The Impact of the Laws of Jante

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So unknown, and still so omnipresent across borders and cultures, and seemingly so widely accepted, even though confronted with the law, probably nobody will admit to it. The Danish/Norwegian author Aksel Sandemose put it on paper in his novel A Fugitive Crosses the Tracks (Sandemose 1933).

It is a story about the crippling affect of social conditioning referred to in the novel as Jante Law. This work is very familiar to those who grew up in Scandinavia, as Sandemose hails from and lived in that area. The story focuses on the effect of a theory summed up in a series of proclamations, or rules, known as Jante Law, that are ingrained in the minds of residents of a small town. These rules seek to not just level the playing field for everyone but stifle any growth or prevent any break from the conventional wisdom and customs as they relate to this small community based on the author’s hometown. The Laws of Jante are as follows:

Do not believe you are something.
Do not believe you are as good as us.
Do not believe you are wiser than us.
Do not fancy yourself better than us.
Do not believe you know more than us.
Do not believe you are greater than us.
Do not believe you amount to anything.
Do not laugh at us.
Do not believe anyone cares about you.
Do not believe you can teach us anything.

This is an example of the type of mind-set that creeps into people’s subconscious and prevents them from charting their own course.

Why is it so? Why is it so important for family, society, and government to mold everybody into conformity?  We come into this world as unique human beings. As soon as we are born, the molding process starts. Never mind the shape you come in, you’re destined to fit into the same hole.  Parents, grandparents. Look at your brother, listen to your mom, this is how we do it around here, thank you very much. Don’t do this and don’t do that. Comply with social norms. Then society takes over through pre-school and the school system. Grow up; get yourself an education and a secure job. Government kicks in through laws, procedures, systems and taxes. Trying to keep everybody conform. Earl Nightingale says that the opposite of courage is not cowardness, it is conformity. So why is it so present when it is so dangerous. Even in the USA, the land of possibilities and individualisms it is creeping in.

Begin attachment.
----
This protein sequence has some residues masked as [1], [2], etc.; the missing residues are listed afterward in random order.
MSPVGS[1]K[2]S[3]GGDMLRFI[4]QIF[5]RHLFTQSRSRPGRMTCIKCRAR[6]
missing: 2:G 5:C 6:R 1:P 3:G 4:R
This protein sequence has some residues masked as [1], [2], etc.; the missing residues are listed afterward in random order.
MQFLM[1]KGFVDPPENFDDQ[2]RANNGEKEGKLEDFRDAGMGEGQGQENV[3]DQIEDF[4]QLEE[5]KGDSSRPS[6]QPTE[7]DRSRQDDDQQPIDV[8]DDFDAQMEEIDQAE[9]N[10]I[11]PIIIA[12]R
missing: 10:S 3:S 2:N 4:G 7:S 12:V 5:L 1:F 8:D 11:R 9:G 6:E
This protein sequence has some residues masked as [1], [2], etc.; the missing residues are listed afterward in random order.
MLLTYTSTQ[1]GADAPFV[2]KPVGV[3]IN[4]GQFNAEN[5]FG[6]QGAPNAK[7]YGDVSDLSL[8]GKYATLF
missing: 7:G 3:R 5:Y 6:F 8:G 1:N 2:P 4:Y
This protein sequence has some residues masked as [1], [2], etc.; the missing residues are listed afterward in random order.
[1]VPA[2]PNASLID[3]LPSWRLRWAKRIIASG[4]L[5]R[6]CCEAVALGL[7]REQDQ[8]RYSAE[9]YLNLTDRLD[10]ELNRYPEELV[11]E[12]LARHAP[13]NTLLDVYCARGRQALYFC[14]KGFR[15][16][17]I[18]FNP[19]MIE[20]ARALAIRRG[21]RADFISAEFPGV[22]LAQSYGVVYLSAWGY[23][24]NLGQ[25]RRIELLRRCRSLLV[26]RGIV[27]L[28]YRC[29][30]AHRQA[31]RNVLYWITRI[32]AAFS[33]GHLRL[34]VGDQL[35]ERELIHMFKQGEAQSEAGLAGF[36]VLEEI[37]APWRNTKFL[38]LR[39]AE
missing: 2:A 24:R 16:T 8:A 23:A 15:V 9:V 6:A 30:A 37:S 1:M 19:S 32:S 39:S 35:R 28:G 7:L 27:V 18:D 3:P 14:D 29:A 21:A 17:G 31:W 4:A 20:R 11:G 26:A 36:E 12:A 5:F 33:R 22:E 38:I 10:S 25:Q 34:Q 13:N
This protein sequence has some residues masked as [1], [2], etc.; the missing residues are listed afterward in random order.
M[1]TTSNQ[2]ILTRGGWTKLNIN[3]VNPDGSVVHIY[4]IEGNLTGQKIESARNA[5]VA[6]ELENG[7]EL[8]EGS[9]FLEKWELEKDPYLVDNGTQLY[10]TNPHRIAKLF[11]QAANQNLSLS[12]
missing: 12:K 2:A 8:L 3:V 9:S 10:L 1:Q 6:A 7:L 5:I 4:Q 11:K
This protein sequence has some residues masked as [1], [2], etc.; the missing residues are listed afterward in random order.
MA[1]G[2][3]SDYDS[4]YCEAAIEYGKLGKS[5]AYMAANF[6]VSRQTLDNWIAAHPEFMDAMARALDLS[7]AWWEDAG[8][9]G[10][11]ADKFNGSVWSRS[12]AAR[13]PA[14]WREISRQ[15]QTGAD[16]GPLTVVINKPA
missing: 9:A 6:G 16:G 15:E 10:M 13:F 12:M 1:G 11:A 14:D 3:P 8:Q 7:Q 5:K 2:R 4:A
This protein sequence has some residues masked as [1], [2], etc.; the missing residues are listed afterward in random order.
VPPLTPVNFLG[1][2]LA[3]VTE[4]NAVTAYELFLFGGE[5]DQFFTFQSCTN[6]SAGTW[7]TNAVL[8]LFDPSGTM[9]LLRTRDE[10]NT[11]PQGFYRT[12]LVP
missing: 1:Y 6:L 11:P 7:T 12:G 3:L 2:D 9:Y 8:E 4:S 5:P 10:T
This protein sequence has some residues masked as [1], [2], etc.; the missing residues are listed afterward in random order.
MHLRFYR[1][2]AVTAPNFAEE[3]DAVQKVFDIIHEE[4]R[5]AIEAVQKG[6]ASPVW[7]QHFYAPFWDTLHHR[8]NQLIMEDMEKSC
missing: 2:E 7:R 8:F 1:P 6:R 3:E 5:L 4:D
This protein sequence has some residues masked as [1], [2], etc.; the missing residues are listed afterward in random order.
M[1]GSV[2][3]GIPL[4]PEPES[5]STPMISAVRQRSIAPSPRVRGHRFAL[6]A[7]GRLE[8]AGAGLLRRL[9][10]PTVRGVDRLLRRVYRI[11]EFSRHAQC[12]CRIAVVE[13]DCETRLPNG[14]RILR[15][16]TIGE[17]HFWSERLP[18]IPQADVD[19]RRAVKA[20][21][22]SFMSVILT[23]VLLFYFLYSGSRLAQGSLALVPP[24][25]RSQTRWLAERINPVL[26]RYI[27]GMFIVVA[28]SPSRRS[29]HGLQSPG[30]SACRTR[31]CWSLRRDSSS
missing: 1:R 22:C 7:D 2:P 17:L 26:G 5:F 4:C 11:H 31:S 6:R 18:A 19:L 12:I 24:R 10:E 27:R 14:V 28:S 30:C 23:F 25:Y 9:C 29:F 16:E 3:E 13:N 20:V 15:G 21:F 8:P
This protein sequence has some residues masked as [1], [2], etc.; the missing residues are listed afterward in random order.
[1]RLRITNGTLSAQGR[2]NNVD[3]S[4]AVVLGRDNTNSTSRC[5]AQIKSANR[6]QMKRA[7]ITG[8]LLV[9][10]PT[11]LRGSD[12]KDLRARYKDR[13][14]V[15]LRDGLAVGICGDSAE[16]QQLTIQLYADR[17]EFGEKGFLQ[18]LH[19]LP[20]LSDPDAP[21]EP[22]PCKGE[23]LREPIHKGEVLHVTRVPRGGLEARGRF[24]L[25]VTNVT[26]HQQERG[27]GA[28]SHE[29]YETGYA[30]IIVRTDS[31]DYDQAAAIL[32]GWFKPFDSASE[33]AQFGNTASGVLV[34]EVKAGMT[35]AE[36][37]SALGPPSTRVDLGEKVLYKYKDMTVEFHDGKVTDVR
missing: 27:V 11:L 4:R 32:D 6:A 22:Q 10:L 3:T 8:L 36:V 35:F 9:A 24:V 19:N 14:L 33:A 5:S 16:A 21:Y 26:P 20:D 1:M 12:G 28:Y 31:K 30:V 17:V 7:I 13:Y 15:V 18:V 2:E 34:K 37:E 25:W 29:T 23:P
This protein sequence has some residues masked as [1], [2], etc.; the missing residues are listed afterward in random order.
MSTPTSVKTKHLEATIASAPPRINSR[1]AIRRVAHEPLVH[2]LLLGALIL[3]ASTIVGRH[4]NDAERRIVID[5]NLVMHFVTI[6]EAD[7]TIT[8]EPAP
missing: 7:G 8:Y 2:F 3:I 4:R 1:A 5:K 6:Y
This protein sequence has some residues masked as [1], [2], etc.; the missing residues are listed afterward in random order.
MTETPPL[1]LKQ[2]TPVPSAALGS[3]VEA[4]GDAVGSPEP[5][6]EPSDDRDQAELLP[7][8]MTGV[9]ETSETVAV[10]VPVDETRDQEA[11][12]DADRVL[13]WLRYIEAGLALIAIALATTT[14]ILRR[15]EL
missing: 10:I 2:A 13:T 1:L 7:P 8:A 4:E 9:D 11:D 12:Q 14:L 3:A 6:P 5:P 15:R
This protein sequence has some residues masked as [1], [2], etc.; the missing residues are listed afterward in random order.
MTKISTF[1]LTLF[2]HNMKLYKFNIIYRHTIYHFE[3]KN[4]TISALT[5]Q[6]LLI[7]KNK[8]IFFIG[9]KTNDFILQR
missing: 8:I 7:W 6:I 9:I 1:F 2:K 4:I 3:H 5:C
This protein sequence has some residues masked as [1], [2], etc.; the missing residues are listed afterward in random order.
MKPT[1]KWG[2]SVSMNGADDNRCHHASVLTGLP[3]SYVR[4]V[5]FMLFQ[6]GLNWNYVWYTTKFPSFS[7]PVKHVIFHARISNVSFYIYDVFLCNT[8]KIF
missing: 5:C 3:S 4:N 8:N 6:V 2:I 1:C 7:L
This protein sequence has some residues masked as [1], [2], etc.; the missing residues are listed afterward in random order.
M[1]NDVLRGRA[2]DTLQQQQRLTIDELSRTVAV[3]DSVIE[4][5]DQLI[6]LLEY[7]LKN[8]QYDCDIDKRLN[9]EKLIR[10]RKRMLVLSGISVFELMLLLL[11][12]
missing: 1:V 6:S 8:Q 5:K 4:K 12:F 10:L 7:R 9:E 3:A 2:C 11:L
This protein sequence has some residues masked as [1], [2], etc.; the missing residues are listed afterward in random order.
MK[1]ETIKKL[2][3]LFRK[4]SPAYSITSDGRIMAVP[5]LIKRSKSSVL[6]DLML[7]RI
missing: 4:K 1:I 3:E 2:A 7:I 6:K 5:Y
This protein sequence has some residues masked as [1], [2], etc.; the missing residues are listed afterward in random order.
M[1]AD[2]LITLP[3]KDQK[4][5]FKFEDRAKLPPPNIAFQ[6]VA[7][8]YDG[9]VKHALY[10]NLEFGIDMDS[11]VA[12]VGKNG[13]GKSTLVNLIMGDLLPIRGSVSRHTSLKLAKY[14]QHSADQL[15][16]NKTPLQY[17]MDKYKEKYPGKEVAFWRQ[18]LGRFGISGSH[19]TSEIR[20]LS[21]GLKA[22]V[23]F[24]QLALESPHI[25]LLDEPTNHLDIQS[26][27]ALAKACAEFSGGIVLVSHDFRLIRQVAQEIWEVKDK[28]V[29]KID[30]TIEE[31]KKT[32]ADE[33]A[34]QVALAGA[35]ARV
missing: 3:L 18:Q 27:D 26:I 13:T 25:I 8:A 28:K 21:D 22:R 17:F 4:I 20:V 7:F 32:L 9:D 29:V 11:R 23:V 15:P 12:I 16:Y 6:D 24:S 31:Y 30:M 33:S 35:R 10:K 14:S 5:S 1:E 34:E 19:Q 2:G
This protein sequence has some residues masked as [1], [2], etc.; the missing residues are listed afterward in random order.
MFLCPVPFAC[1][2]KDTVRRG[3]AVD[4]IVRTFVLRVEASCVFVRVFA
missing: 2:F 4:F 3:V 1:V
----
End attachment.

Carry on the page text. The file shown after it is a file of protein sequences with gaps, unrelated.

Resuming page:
Dictators of course love the idea, probably under the cover of being protective, which of course is just a hidden agenda, it is just a way of keeping everybody down.

So why all this squareness with little room for individuality? Is it an effort of over protectiveness; we don’t want anyone to loose, fall outside of society. Or are we afraid to see others win, looking in our own mirror only to see someone not daring to break out?

As it is, the Law of Jante syndrome has turned out to be a very present part of us, which is sad as it to a very large extent prohibits development. Think how much this world could have thrived if what is expressed through the Law of Jante was not allowed to have such an impact on society, on the life of the individual.

Jan Peter Aursnes is the author of the book "Unlock Your Future: The Key to a Fulfilling Life," a transition coach and owner of Quantum Leaps Consulting, LLC. With a degree in management sciences from the University of Manchester, England, Mr. Aursnes has 27 years experience in the corporate world, mainly from the food and beverage industries and with special experience in organizational turn-around and down sizing all done in a transitional way rather as abrupt changes. He has also worked for the International Red Cross as a delegate in the Republic of Georgia. Jan Peter Aursnes is a native Norwegian but currently lives in West Palm Beach, Florida with his wife and two children. He is a true connoisseur with a special interest for wine and cheese and the pairing of the two. He also knows his coffee very well. His focus is on helping individuals and companies with transitional processes. To contact Jan Peter Aursnes call 561-868-1815 or visit http://peteraursnes.com

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